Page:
Writing Exercise: Shared Poetry (Campfire Style)

Think hot potato. Then think poetry.

That’s right, a really fun and probably terrible poem is about to burst into existence.

Here’s a writing exercise I did with my sister for funsies, and it was really really fun.

What you need:

  • 2+ people
  • 2 different colored pens
  • 1 or 2 pieces of paper
  • A timer (you can Google “timer” and get a really simple one)
  • A dash of imagination and adventure

Here’s the rules:

  1. You put the timer on for 30 seconds at a time.
  2. Start the timer! You each start writing a poem on your page. Hopefully you have legible handwriting.
  3. For 30 seconds, you write and write and write. When the timer goes off, finish the word you’re on. (Or don’t! You can cut off in the middle of a word if you want!)
  4. Trade papers! Start the timer again!
  5. Go back and forth like this until you’re about half way down the page. Now might be a good time to change the timer from every 30 seconds to every 45 seconds (or longer).
  6. When you get to the bottom of the page, stop! Or if you think the poem has ended or needs more space, feel free to keep going or stop early.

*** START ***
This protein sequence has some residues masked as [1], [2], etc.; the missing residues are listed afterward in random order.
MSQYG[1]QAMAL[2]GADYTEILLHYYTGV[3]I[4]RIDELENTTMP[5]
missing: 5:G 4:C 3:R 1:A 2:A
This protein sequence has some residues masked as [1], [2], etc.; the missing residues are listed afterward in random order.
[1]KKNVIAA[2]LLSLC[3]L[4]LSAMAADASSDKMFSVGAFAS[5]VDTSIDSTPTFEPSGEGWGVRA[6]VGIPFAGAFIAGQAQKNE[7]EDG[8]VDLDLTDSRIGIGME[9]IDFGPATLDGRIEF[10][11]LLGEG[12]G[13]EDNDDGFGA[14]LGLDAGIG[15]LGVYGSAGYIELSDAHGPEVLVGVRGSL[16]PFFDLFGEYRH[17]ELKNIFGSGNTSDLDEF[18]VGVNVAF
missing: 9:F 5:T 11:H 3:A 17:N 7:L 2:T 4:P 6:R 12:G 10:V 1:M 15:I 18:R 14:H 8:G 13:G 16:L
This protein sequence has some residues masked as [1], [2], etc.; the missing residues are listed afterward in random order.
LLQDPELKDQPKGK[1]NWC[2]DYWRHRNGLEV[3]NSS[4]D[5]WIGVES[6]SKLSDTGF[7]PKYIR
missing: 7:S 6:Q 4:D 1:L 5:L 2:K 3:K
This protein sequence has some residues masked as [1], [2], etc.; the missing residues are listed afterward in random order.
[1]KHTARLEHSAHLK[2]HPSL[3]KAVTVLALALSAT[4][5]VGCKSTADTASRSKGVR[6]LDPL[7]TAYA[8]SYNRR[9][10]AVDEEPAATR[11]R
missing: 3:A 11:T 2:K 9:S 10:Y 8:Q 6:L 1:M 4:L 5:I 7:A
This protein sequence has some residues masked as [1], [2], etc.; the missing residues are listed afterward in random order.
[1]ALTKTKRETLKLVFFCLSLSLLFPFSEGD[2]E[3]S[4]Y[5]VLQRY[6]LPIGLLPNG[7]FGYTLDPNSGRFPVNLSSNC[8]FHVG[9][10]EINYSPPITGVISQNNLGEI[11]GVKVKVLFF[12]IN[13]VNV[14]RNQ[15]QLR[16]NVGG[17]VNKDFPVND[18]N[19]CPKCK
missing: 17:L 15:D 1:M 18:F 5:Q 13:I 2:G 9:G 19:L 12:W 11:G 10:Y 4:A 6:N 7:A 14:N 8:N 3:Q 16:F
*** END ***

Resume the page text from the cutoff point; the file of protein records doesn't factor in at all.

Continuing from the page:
7. Your poems are done!
  8. You each get to add a title to one of the poems!

Here are some helpful hints:

  • Leave an inch or two at the top of the page so you can add a title once it’s finished.
  • Leave an inch or so margin on the left side of the page in case you want to go through and add doodles or art or something later!
  • Use pens that have a different enough color so you can tell who wrote what.
  • Don’t forget to sign and date it! Sign it in the color you wrote with.
  • If you finish it and want to share it with us!
    • Twitter: tag us (@McRebecky and @MelAnn1313) with the tag #campfirepoetry
    • Instagram: @MelAnn1313
  • If you just want to let us know if this was helpful or fun, leave a comment here and share your experience!

Here’s what one of ours looked like!

20161126_201501

The final version, typed:
Except Nothing
the aroma of damp, decaying leaves
and crisp fall air with nothing,
nothing on the skyline except
except
except
maybe that’s just it — Nothing.
Does it frighten you?
You, who has spent time frolicking in fields
of death — graveyard flowers, cracking headstones,
trash left by those who couldn’t forget
the emptiness of horizons, the loneliness of what
once was, now only a void.
This is you.
Or it was. At least. Once. It was. I promise.
Death. You are Death. Right? Or have you
abdicated that title in exchange for a
new one. Are you Angel? My angel?
I almost feel the decay of winter
chilled against my fingernails, my toes. Is this–
this– the sky you’ve left for me?
Bleak, gray, unyielding to my cries and prayers?
Except
Except
It is not empty. I am not empty. I am Death, too.

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